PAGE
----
DAN Answers Your Questions About Dive Medicine

This site is designed to provide the answers to many common, as well as some less common, questions relating to diving medical issues.

An Introduction

As scuba diving's appeal broadens to all ages, more individuals with some type of health concern are asking about fitness requirements for scuba diving. Many years ago, when physicians trained in diving medicine began discussing recreational scuba fitness requirements, a "model diver" was created.

This model diver was the accumulation of medical expertise, diving physiology and known disease processes. Restrictions to scuba diving include medical conditions and illnesses that might impair or limit a diver's ability to perform underwater.

Unfortunately, very little research data existed to support many of these theoretical restrictions to scuba diving. Now, as it was then, it would be unethical to place individuals at risk of injury just to prove actual risk is less than what we might expect.

Some restrictions have changed over the years, however. For example, 10 years ago, the fear of hypoglycaemia kept any person taking medication for diabetes out of scuba diving. Today, individuals who control their diabetes with oral medication may dive; and perhaps, once DAN's research on diving with diabetes is completed, the scuba training agencies may accept a select group of insulin-requiring persons with diabetes.

There are still prospective and current divers who are going to be advised against diving because of a medical condition, not just because they have a medical problem but because of the severity of their symptoms. In general, any condition that may impair mental or physical performance, induce pain or loss of consciousness, or cause nausea or vomiting must be evaluated before diving. Additionally, there are some medical conditions that may be affected by diving physiology, such as some blood disorders which are sensitive to changes in blood volume.

This site presents some questions that concern chronic and long term illness, as well as short term illness and injury. DAN physicians and others have put together some answers to help explain these medical concerns to divers and their physicians so that, together, they can make an informed decision about scuba diving.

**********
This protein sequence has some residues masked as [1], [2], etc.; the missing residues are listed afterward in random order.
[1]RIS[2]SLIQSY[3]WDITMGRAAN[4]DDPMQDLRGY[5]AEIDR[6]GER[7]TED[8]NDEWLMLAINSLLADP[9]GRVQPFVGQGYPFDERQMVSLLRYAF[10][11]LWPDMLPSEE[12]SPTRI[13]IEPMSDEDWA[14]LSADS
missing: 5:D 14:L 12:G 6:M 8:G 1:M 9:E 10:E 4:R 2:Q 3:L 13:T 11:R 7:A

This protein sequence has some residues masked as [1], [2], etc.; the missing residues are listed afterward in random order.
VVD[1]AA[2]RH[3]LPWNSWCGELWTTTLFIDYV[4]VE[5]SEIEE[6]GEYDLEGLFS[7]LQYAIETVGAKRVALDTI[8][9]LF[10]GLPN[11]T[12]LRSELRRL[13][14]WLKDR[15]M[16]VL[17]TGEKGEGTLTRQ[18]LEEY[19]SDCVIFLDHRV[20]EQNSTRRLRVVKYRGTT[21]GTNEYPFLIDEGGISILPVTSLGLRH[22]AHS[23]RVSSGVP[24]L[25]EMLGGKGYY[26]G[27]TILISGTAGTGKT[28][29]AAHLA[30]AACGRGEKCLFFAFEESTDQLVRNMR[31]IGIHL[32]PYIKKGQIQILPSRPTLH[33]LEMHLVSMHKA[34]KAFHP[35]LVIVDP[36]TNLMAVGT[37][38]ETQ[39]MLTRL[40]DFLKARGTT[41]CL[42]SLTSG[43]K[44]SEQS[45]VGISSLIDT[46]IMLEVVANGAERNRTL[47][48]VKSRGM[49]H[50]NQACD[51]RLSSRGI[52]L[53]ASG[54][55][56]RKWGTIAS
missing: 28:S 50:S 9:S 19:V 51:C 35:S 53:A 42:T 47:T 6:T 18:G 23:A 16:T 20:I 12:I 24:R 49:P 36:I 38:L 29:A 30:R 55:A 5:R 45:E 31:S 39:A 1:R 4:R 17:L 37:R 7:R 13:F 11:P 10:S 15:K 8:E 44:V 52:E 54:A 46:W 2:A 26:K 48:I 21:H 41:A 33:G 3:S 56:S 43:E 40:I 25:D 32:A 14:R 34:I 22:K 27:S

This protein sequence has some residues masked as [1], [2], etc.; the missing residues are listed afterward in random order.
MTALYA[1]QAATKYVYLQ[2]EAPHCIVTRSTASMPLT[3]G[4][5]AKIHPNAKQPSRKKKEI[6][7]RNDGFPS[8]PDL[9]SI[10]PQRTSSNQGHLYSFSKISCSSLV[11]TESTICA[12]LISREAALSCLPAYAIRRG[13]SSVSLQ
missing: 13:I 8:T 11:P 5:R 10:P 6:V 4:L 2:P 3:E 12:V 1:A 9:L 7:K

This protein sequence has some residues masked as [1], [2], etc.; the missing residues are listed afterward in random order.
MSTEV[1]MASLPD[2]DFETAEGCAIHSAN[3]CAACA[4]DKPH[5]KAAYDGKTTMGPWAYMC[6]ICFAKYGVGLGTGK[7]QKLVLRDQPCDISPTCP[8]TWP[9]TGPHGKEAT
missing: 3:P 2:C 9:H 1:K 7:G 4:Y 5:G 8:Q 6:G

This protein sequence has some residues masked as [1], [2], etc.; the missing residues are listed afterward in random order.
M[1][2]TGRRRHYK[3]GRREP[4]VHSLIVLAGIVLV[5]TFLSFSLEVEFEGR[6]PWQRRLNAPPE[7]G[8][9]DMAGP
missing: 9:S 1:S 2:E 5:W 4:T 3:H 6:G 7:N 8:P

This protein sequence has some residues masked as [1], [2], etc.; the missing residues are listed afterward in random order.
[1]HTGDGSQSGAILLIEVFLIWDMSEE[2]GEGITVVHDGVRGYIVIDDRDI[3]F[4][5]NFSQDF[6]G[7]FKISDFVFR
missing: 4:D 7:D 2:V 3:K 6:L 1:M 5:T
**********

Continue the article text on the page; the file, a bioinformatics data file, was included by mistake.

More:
This is one way that we at DAN strive to increase general medical knowledge in the scuba diving community and prevent injuries and deaths related to these medical conditons.

Director DAN America Medical Services

Disclaimer & Important Notice

All divers, diving instructors, diving physicians and those interested in diving first aid should carefully read the following notice.

The information and advice available on this site has been carefully researched by its authors, and is believed to represent the state of learning as at the time of writing. However, knowledge, opinions and practise can vary from time to time, and from place to place. Differing views exist within the diving medical profession about the medical management, understanding and importance of various medical conditions, and on the implications of diving for particular individuals and in particular circumstances.

Any individual who is taking or has taken medication or who may have, or has or has had any particular medical condition should consult a diving physician. Individual susceptibilities and differences are infinitely variable, and the following information and advice is of a general nature.

It does not replace the need for a person to consult with and seek advice from his or her own physician.